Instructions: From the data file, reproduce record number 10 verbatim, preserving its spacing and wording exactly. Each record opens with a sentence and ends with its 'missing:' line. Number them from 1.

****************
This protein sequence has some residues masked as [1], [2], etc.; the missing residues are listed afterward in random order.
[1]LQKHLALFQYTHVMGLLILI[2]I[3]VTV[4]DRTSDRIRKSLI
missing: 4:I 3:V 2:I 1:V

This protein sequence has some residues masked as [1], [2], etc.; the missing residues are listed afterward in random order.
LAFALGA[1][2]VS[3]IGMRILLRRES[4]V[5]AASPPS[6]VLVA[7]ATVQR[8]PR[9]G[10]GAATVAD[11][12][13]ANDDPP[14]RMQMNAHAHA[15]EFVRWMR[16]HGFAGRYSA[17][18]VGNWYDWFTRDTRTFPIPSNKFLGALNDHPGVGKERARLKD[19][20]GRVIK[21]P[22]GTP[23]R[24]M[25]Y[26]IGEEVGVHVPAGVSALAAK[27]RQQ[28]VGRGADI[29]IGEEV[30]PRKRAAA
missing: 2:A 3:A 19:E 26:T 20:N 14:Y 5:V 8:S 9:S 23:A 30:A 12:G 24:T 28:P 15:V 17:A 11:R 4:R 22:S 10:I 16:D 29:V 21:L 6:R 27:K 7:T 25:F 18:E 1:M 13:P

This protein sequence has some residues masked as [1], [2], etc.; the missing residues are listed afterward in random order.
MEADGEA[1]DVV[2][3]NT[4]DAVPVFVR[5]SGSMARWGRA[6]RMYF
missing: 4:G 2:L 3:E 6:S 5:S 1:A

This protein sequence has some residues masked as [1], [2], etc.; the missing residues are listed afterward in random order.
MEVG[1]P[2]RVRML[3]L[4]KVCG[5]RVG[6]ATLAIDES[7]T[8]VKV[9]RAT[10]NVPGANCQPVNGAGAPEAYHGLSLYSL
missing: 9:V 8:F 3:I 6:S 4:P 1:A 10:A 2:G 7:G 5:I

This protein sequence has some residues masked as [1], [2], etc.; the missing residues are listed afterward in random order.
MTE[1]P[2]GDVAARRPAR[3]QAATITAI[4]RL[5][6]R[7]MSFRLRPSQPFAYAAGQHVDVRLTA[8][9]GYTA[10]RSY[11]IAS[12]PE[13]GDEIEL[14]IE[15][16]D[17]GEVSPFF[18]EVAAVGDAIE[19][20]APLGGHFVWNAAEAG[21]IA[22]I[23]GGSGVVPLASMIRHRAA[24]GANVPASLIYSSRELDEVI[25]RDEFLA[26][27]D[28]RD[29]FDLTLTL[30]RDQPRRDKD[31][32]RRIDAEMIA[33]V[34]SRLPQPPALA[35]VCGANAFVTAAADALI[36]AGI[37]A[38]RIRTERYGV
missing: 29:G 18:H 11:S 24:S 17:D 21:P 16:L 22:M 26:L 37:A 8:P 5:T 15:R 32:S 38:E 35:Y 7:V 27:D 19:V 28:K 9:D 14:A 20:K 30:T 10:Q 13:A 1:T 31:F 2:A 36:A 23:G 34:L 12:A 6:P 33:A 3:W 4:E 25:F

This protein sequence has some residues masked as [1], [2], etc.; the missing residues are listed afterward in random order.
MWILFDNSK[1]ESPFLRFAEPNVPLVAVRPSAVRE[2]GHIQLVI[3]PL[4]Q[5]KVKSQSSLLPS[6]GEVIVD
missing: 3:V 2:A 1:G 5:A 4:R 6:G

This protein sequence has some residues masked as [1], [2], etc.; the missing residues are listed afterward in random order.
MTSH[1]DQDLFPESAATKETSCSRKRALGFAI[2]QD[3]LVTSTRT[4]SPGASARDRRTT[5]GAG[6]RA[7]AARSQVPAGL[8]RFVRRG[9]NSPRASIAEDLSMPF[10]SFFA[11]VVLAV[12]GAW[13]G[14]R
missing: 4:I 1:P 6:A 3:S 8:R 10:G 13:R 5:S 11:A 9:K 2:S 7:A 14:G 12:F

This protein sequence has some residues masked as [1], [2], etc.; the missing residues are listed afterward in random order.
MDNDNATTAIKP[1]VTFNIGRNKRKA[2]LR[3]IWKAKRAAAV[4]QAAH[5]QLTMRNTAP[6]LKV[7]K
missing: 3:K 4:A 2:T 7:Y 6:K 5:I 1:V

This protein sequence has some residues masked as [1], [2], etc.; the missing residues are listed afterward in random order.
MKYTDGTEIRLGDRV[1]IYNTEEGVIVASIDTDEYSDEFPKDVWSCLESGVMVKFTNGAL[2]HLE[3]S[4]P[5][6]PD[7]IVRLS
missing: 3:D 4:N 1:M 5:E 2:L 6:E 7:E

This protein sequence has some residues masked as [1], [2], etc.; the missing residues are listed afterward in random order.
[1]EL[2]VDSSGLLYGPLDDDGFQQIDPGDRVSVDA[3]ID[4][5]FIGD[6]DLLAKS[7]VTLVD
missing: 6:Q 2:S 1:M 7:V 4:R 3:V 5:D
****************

This protein sequence has some residues masked as [1], [2], etc.; the missing residues are listed afterward in random order.
[1]EL[2]VDSSGLLYGPLDDDGFQQIDPGDRVSVDA[3]ID[4][5]FIGD[6]DLLAKS[7]VTLVD
missing: 6:Q 2:S 1:M 7:V 4:R 3:V 5:D